Tackling sugary beverages and obesity
In 2011, Mayor Menino and the Boston Public Health Commission made a major move to ban sugar-sweetened beverages from sale on City property. It was a controversial and groundbreaking step. The executive order came because of the link between sugary drinks and rising obesity rates. And in a city where 40 percent of the public schools kids are rated overweight or obese, the Mayor chose to remove this one source of carbohydrates and calories from public buildings.
“We are in the midst of a health crisis in the city of Boston,” the Mayor said at the time.
The city didn’t make the sweeping move of trying to ban soda and sugary drinks citywide; it simply made the decision not to allow city government to sell the products in its buildings.
The city also issued advertisements aimed to educate the public on healthy beverage alternatives.
In 2012, the Mayor’s policy gained high-level support when 10 Boston hospitals came together to adopt the city’s sugary beverage ban in their facilities.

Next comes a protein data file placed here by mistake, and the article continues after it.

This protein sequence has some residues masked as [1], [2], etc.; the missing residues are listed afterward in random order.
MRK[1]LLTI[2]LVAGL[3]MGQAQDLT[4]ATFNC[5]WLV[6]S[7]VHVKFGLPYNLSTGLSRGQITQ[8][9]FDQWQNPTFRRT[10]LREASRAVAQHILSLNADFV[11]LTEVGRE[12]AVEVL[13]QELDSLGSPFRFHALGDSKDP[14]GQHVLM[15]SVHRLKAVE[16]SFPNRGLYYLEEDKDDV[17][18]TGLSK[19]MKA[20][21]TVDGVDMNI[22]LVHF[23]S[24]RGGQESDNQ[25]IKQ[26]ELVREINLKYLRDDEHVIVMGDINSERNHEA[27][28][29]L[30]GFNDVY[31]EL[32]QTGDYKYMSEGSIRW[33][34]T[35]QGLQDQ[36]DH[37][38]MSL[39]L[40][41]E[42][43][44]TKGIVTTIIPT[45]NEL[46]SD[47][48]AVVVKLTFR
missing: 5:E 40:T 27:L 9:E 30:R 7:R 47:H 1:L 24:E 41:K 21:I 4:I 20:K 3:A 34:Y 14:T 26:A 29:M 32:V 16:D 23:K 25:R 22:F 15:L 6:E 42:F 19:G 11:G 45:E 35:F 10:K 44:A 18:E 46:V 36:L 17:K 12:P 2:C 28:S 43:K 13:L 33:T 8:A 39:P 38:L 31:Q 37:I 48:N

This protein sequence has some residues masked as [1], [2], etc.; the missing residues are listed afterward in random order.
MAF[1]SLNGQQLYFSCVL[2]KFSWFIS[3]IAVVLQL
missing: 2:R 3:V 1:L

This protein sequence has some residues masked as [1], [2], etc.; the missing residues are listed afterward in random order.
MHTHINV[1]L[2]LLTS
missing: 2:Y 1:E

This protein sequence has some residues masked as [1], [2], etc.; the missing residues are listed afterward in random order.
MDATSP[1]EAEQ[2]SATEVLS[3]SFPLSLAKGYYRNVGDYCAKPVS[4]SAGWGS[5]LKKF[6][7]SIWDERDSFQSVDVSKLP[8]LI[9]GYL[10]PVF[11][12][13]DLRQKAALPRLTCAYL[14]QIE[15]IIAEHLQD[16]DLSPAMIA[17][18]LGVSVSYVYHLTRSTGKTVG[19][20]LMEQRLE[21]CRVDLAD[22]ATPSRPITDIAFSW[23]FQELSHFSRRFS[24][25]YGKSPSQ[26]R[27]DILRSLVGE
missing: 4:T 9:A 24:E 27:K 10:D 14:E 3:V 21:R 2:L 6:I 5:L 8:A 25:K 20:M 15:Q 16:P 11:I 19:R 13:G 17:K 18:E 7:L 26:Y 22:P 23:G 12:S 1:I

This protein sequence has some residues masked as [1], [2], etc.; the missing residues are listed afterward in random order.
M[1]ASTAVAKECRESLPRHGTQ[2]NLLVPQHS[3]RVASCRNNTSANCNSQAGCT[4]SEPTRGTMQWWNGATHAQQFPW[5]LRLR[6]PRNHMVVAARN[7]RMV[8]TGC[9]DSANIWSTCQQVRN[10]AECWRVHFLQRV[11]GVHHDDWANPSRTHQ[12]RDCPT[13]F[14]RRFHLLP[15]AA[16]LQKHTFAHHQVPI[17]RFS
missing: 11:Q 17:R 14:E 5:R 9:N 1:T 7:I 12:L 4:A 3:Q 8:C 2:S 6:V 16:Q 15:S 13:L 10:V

Dr. Paula Johnson, a cardiologist at the Brigham and Women’s Hospital and chair of the Boston Public Health Commission’s Board of Health, said at the time, “Hospitals play a critically important role in public health, not only in delivering high quality medical care once people are sick, but in setting norms about how we can all live healthier lives and prevent disease in the first place. As leading institutions in our community, hospitals should be environments where making the healthy choice is the easy choice for patients, visitors, and staff.”
The executive order, ad campaign, and expansion to hospitals required teamwork across varying levels of government and the private sector, as well as proper messaging by the Mayor’s press office.
Mayor Menino has earned praise for his efforts to improve public health during his 20 years in office.